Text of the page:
Study Shows Low Safety Risk of Reducing Long Sentences
When Sam Lewis visits prisons to speak with inmates, he’s sometimes suited up, which at times causes inmates to confuse him for a police officer, a warden or a preacher. They are incredulous when he tells them he is a former life prisoner.
“They’ll say something like, ‘I’m gonna have a suit like you one day.’ And I’d say no, you’re gonna have a suit that’s better,” Lewis said. “But let me explain what you need to do.”
Sam Lewis served 24 years in prison before his release in 2012. Now, he is the Chief Operating Officer of the Anti-Recidivism Coalition, a Los Angeles–based nonprofit organization serving as a support network for formerly incarcerated individuals and advocates for criminal justice reform.
But as Lewis was before his release, several incarcerated individuals are consistently denied parole. Recent studies show many former lifers like Lewis, and others serving long sentences, could be released with a low risk to public safety, adding fuel to an ongoing debate on sentencing between how punitive and rehabilitative prison sentences should be.
During the fiscal year 2014-2015, 682 Californians serving life in prison were granted parole, according to the California Department of Corrections and Rehabilitation. Sixteen, or 2.3 percent, were convicted of any additional crimes over a three-year follow-up period. Only three committed a felony crime against a person.
Recent Council on Criminal Justice research suggests a similar trend: reducing sentences of 10 years or longer by modest margins can slice prison populations without damaging public safety.
The study based its estimates on an analysis of people released after serving prison sentences of 10 years or more in Illinois. It found that reducing long sentences to as much as three years would have “a virtually undetectable” increase in annual crimes, estimating only 11 to 37 additional arrests, while reducing time served by 10 percent, 20 percent, or 30 percent would result in an estimated 17 to 63 additional arrests in Illinois.
As estimated in the study, the more significant number of additional arrests will constitute less than a tenth of a percent increase in crimes.
Additionally, researchers found the additional arrests that may occur when prison stays are shortened are unlikely to be for violent crimes or weapons charges, and the report concludes that many older people serving long sentences have “aged out” of violent crime at the tail end of their sentences.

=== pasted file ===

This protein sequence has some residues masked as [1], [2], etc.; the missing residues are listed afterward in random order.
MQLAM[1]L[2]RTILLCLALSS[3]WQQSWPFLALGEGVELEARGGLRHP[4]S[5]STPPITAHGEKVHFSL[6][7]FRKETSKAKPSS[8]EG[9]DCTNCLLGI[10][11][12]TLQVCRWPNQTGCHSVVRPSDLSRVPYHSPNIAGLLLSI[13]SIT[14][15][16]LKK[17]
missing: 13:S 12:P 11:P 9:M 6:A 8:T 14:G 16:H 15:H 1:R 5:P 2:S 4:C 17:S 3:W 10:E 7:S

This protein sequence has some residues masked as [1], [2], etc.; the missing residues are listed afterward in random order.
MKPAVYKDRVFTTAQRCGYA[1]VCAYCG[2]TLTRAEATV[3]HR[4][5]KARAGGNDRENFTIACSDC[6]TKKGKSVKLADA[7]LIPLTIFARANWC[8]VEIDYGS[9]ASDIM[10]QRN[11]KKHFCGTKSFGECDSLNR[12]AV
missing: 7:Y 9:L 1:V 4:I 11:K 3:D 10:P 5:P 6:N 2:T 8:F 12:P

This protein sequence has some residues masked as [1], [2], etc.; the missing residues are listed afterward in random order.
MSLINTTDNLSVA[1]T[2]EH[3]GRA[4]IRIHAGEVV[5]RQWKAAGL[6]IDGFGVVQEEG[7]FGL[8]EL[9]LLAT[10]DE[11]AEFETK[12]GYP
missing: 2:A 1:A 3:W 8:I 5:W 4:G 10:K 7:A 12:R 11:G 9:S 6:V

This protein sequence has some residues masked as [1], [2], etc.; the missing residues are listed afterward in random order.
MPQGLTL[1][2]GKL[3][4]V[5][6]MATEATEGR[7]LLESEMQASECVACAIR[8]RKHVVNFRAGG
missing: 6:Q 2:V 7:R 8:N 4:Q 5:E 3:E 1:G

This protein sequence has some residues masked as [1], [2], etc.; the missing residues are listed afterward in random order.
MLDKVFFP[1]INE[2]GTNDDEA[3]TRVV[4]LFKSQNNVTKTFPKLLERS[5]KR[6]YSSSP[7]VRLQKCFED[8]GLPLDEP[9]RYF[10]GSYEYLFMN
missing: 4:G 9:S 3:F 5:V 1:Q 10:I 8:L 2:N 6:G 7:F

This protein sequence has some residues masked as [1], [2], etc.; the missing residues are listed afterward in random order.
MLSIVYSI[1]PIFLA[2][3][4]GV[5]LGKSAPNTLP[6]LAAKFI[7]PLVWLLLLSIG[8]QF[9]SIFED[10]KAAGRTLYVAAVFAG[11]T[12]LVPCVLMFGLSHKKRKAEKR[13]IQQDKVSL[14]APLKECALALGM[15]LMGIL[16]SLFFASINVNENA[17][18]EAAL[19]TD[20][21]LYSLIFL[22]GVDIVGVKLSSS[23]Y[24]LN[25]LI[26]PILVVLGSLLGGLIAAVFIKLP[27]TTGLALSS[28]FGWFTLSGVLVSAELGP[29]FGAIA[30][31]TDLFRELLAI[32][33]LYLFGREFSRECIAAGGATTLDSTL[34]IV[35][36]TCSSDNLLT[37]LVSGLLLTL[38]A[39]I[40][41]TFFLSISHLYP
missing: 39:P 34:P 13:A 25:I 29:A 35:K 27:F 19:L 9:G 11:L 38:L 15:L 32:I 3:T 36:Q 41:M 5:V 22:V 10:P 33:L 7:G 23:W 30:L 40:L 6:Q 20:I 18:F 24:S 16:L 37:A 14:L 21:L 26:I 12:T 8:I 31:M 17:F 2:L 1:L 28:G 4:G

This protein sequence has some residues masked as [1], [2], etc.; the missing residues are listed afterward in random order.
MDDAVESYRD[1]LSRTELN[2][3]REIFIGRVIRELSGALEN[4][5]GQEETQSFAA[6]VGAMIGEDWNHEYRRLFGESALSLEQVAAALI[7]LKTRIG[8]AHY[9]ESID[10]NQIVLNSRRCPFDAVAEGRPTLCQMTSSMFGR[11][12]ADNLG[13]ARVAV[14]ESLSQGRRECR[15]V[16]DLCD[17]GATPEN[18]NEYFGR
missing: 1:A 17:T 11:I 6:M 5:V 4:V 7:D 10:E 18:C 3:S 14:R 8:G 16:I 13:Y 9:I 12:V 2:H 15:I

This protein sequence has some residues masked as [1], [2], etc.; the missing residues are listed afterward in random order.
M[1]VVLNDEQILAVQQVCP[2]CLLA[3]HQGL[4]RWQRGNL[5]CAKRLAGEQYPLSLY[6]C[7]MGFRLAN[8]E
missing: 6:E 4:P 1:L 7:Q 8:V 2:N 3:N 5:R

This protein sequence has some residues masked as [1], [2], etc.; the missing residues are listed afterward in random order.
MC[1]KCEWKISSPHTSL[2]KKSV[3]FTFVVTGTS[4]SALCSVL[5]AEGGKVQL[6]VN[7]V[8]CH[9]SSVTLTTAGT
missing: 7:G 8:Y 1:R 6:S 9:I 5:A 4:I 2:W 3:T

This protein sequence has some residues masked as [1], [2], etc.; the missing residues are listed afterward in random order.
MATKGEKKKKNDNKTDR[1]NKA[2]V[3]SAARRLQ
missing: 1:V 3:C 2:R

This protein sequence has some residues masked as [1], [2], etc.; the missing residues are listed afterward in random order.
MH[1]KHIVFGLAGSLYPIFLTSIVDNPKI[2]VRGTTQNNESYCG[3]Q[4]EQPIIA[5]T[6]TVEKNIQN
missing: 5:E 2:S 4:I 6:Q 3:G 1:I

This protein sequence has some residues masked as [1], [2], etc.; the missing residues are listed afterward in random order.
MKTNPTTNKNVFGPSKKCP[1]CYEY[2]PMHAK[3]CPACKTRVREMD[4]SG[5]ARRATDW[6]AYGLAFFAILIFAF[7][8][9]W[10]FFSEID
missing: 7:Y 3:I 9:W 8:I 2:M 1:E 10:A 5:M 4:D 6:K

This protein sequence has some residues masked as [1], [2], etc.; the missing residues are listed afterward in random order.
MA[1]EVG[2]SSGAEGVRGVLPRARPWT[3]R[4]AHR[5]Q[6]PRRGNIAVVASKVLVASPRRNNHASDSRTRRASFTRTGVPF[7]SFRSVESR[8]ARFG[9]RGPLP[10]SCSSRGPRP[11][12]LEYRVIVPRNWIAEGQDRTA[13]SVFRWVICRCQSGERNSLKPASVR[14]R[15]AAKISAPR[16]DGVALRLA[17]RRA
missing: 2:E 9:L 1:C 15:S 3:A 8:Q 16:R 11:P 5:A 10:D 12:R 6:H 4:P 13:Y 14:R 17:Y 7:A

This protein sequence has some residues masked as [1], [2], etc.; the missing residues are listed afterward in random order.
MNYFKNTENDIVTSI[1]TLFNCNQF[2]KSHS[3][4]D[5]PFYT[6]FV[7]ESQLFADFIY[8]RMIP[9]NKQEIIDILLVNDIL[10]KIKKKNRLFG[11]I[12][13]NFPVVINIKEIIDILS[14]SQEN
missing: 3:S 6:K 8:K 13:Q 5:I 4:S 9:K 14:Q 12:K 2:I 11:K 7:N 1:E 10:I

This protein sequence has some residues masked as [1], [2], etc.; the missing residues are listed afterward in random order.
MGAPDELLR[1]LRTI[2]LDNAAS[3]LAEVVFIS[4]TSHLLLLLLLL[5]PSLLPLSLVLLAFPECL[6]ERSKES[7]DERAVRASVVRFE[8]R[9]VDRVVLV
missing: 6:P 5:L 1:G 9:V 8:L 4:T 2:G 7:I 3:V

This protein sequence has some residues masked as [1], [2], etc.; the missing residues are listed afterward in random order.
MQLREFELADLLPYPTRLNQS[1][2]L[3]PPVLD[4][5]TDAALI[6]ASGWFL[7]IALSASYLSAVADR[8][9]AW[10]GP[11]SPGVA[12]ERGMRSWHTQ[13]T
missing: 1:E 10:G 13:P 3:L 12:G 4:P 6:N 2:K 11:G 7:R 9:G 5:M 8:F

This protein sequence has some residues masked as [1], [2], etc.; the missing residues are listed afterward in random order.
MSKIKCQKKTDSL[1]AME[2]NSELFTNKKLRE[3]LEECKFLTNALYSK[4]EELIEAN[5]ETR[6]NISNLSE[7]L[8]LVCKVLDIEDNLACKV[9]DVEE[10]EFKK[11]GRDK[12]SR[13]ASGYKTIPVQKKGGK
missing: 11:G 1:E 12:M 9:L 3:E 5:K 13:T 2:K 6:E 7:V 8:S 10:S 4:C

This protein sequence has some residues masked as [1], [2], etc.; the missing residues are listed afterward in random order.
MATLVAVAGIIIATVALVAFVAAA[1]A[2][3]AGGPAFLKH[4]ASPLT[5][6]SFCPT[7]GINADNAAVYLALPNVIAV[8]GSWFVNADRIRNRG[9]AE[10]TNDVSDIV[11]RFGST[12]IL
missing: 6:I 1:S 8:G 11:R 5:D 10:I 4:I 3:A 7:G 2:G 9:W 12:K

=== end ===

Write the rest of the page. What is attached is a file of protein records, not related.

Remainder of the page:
According to the Federal Bureau of Prisons, about 19.5 percent of inmates are 51 years or older.
“It’s an opportunity for states to think about: Do we want to reward change by potentially releasing people before their sentence expires?” said John Maki, the Director of the Council’s Task Force on Long Sentences.
The study found that reducing sentences of over 10 years by one year could reduce Illinois’s average daily prison population by 1.3 percent while cutting long prison stays by 30% would drop the prison population by 7.2 percent, which would slice prison costs dramatically.
A 2017 Pew Trusts study found that, per inmate, healthcare spending in 2015 had a median price tag of $5,680 across 48 states. New Hampshire did not provide data, and North Dakota’s was incomplete.
In California, the cost was $19,796, a 25 percent increase from the previous year.
But Martin F. Horn, former New York Commissioner of Corrections and a Distinguished Lecturer in Corrections at the John Jay College, warns against generalizing.
“Beyond the age 55, the frequency with which individuals commit crimes diminishes, there’s no question that that’s true,” Horn said. “But that doesn’t mean that you can just say, well, let’s let out everybody over 55.”
According to Horn, who said the U.S. over utilizes incarceration, the question concerns whether the additional crimes of having shorter sentences and the savings they’d bring are worth it.
But most U.S. states are not yet prepared to reduce long sentences.
According to a Families Against Mandatory Minimums report card grading all 50 states and Washington D.C. ‘s use of compassionate releases from October 2022, all but six states recorded below a B- with over having received F’s.
But Sam Lewis, the former lifer and Chief Operating Officer of the Anti-Recidivism Coalition, says he is not unique. Thousands of people like him are waiting to be released.
He recalled the judge saying he was not redeemable and going to the board, who repeated the same thing multiple times. The same board that if they had continued to say he was unredeemable, he would still be in prison.
“When you share everything you’ve done to become a better person, people begin to look at say, ‘wait a minute, maybe you deserve a second chance.’” Lewis said. “That’s what happened with me.”